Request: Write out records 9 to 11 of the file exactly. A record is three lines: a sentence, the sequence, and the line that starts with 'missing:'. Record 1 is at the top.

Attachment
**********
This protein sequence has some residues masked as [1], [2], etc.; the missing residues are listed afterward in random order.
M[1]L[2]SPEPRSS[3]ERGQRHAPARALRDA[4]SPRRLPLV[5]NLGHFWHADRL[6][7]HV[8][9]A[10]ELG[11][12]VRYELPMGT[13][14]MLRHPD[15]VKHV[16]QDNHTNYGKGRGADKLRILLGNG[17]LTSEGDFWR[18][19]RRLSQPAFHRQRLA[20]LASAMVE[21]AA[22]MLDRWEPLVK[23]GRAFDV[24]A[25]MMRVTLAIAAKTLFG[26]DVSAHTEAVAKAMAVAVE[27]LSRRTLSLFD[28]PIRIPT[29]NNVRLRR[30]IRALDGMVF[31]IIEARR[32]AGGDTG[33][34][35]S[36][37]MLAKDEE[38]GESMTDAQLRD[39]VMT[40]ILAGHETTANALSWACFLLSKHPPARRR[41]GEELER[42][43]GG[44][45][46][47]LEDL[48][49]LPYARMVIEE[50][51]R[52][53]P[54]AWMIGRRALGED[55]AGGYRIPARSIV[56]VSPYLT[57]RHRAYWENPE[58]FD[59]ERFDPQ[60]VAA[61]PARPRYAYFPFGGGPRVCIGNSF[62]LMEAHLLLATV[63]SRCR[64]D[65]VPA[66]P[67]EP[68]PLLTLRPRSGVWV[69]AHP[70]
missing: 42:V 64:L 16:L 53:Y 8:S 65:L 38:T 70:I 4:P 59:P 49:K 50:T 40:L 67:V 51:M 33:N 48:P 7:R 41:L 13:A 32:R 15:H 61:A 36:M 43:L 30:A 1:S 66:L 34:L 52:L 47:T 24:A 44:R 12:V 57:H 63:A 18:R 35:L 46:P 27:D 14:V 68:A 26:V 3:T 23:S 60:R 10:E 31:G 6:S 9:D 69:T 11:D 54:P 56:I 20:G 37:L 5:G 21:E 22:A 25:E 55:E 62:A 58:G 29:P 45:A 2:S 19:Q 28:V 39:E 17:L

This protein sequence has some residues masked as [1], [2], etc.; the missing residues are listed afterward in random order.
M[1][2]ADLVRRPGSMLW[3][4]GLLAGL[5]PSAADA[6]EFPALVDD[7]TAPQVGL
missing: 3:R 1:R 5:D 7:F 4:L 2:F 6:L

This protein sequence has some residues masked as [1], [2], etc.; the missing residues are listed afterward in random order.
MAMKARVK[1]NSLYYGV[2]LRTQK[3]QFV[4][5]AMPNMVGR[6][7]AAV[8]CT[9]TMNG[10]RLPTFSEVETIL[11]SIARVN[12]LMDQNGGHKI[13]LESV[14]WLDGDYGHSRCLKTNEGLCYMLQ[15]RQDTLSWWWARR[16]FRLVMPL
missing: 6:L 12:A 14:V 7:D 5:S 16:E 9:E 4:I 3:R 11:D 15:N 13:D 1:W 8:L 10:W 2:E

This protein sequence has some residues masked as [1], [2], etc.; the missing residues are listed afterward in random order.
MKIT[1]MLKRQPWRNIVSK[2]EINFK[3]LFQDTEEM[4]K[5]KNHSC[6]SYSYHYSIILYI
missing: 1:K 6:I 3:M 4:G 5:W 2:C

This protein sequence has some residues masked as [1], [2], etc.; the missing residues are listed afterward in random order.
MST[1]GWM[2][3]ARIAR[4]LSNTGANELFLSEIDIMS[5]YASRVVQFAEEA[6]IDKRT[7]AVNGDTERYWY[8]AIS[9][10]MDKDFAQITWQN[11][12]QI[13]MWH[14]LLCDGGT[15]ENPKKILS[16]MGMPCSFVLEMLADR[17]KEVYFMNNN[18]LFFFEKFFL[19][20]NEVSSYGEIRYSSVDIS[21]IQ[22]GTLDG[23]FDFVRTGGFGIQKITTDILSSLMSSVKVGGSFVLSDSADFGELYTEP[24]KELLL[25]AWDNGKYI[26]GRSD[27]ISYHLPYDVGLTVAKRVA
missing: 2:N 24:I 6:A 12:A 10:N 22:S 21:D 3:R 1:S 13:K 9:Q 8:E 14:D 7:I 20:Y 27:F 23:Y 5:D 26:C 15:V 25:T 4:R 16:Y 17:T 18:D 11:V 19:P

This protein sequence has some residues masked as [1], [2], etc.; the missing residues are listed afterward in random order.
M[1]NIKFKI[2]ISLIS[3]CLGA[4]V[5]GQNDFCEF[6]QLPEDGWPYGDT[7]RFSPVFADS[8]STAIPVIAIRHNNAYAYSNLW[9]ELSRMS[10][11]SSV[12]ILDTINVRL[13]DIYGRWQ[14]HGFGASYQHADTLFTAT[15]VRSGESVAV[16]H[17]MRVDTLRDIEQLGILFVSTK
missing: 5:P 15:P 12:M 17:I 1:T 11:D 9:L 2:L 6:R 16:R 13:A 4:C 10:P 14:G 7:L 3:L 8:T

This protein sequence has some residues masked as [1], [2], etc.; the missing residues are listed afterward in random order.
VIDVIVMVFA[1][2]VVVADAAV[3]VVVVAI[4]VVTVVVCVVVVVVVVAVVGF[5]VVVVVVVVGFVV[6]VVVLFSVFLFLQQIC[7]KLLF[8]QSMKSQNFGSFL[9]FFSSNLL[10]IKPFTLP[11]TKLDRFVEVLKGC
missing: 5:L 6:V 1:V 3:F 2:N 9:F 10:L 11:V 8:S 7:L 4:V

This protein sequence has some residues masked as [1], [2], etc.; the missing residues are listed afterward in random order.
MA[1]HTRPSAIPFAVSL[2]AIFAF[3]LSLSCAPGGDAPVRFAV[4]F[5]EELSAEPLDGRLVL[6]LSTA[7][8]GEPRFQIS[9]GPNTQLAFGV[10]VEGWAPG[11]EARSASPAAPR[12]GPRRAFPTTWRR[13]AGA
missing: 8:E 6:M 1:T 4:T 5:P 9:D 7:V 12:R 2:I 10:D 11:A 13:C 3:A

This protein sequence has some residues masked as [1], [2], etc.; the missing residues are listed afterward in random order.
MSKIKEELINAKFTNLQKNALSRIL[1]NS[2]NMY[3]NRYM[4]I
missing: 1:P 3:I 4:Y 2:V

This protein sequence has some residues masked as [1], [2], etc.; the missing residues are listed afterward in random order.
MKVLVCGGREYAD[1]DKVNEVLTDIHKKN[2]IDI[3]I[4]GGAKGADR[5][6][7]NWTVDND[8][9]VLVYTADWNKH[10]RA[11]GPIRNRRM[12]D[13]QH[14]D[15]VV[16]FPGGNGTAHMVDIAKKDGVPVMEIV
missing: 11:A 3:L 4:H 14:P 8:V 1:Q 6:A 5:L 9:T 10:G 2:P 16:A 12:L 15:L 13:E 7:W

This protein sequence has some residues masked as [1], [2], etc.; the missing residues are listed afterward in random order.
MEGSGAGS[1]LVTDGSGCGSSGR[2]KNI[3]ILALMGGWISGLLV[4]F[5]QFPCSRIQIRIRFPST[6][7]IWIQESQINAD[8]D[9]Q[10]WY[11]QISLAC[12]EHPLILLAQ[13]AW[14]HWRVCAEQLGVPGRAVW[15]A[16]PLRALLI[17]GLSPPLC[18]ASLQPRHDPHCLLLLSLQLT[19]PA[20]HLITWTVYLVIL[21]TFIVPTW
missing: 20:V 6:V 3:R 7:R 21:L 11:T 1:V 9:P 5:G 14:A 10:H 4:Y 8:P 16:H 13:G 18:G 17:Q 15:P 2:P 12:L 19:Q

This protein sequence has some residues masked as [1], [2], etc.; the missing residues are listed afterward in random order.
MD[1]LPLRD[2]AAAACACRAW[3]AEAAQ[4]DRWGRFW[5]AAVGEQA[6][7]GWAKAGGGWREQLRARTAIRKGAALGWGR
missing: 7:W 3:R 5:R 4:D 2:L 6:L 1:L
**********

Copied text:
This protein sequence has some residues masked as [1], [2], etc.; the missing residues are listed afterward in random order.
MSKIKEELINAKFTNLQKNALSRIL[1]NS[2]NMY[3]NRYM[4]I
missing: 1:P 3:I 4:Y 2:V

This protein sequence has some residues masked as [1], [2], etc.; the missing residues are listed afterward in random order.
MKVLVCGGREYAD[1]DKVNEVLTDIHKKN[2]IDI[3]I[4]GGAKGADR[5][6][7]NWTVDND[8][9]VLVYTADWNKH[10]RA[11]GPIRNRRM[12]D[13]QH[14]D[15]VV[16]FPGGNGTAHMVDIAKKDGVPVMEIV
missing: 11:A 3:L 4:H 14:P 8:V 1:Q 6:A 5:L 9:T 10:G 2:P 16:A 12:L 15:L 13:E 7:W

This protein sequence has some residues masked as [1], [2], etc.; the missing residues are listed afterward in random order.
MEGSGAGS[1]LVTDGSGCGSSGR[2]KNI[3]ILALMGGWISGLLV[4]F[5]QFPCSRIQIRIRFPST[6][7]IWIQESQINAD[8]D[9]Q[10]WY[11]QISLAC[12]EHPLILLAQ[13]AW[14]HWRVCAEQLGVPGRAVW[15]A[16]PLRALLI[17]GLSPPLC[18]ASLQPRHDPHCLLLLSLQLT[19]PA[20]HLITWTVYLVIL[21]TFIVPTW
missing: 20:V 6:V 3:R 7:R 21:L 11:T 1:V 9:P 5:G 14:A 10:H 4:Y 8:P 16:H 13:G 18:G 17:Q 15:P 2:P 12:L 19:Q